Παρασκευή, 3 Αυγούστου 2012
Σάββατο, 31 Δεκεμβρίου 2011
If I was in the process of building a car or any other vehicle with wheels, I would have been very happy with all the miles it would have travelled so far without being finished yet! Unfortunately, miles on land are not the purpose of a boat (.. or is it?) and mine has already traveled about 60 of them!
Everyone that has been following this blog must have realised that I was in a critical point in the past few months in which the future of the build of my catamaran was at stake. Having moved to another city, I was fortunate enough to find a large space in the basement of my new house. This played an important role as a motive for me to decide to take the boat from the yard she has spent the last two years without significant progress. Having the building sight so close, I can now continue the construction whenever I have some free time (which should be the scenario from the beginning!). This has reestablished the build as a recreational process for me and not the stressful obligation it had turned into the past few years. I hope I will soon have some photos of progress to send and a boat for some nautical miles some time this summer!
I wish a happy, peaceful year to all!
Κυριακή, 25 Σεπτεμβρίου 2011
It is almost five years this fall, since I received my plans from James Wharram Designs and cut the first plywood panels. I realized it with terror last week, as I was looking at some older photos of the project. Undoubtedly it was a voyage with storms and calms, with many disappointments but also with the happiness that the fulfillment of a dream gives you!
When you get involved in a project like this for the first time you can't possibly realize it's actual size and extensions. Early enthusiasm is a bad advisor and the designers estimations about building cost and man working hours required are far from true and totally disorientating, even if you want the "basic" yacht. In my case though inexperience in handling a boatbuilding project and a lot of unexpected changes in my personal life (good ones fortunately!) led me to a lot of wrong choices which have cost me a lot of extra money, effort and time. It is true that in some moments during these five years the thought of giving up passed through my mind. Then, something always happened and this bloody 31 emerged through the waves again!
Now, as anyone can see in the photos below, I am closer than ever in finishing the boat. The starboard hull is upside down, being glassed and prepped for painting. The port hull is ready up to the deck level as I write these lines. Crossbeams are ready, waiting to be measured, cut to length and installed as soon as the beam throughs of the port hull are ready as well.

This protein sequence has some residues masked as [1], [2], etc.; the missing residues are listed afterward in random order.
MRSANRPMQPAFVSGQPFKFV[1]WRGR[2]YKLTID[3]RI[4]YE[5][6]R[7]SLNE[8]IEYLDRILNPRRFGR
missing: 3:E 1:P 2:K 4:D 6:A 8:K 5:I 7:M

At the same time though, the end of the project still seems so disappointingly far away that makes the last drops of motivation inside me to evaporate. My family and I have moved to another city, about 80 km away from the building shed. This led to the elimination of my own boatbuilding time. Vassiliadis bros turned out to be another wrong choice as they need constant supervision and guidance to keep up with the standards I demand on a boat that I pay to be prof finished...! All the above led to a lot of delays and a lot of extra money, way out of the original estimations. Furthermore, a dreadful economical situation in Greece at the time makes the future of the project even more uncertain. It is time for some hard decisions if this Wharram cat is ever going to be launced....
Κυριακή, 10 Απριλίου 2011
As whoever is still following this blog must have realised until now, regular posts is not my strong point! However, I fortunatelly have some progress to report, although intermittent.
There are many reasons for this, the main being that my family is moving from Heraclion to the nearby city of Rethymnon but there is no point in getting you bored.
The following photos are representative of the delay in the progress of work on the starboard hull....a new 13,5 m Kaique is emerging right next to it as I am struggling to complete the cabin tops. Anyway, I am happy with my modifications and the shape of what might be the second (as far as I know) Tiki 31 with completely enclosed central cockpits (the first one being Lookfar). Beamthroughs also turned out well and seem extremely sturdy. I ended up using a second semi-bulkhead for each beamthrough, extending down to what should be the cockpit floor, according to the original plans. A framework of deckbeams are glued on the two bulkheads, supporting the "deck" of the through, which is then filleted and glassed. An opening in the semi-bulkhead permits the inspection of the framework and underside of the deck of the beamthrough from within the central cabin.
Decks, forward and rear, are also prepared and installed and there has been some progress on the port hull as well.
I have a couple of months until I will no longer be a resident of Heraclion. Until that time I will do my best to complete as many tasks on the boat as possible. Then I will have to decide if I will leave her where she stands until she is finished (this means I will have to drive for an hour to work on her) or if I will move her for the second time and find a place in Rethymnon to finish her. I think the final decision will depend on the progress of the boat at the time I will have to leave. We will see...
cabinsides are being cut and installed
Port hull progress. The floors and bunks are also ready for installation
Deckbeam and deck preparation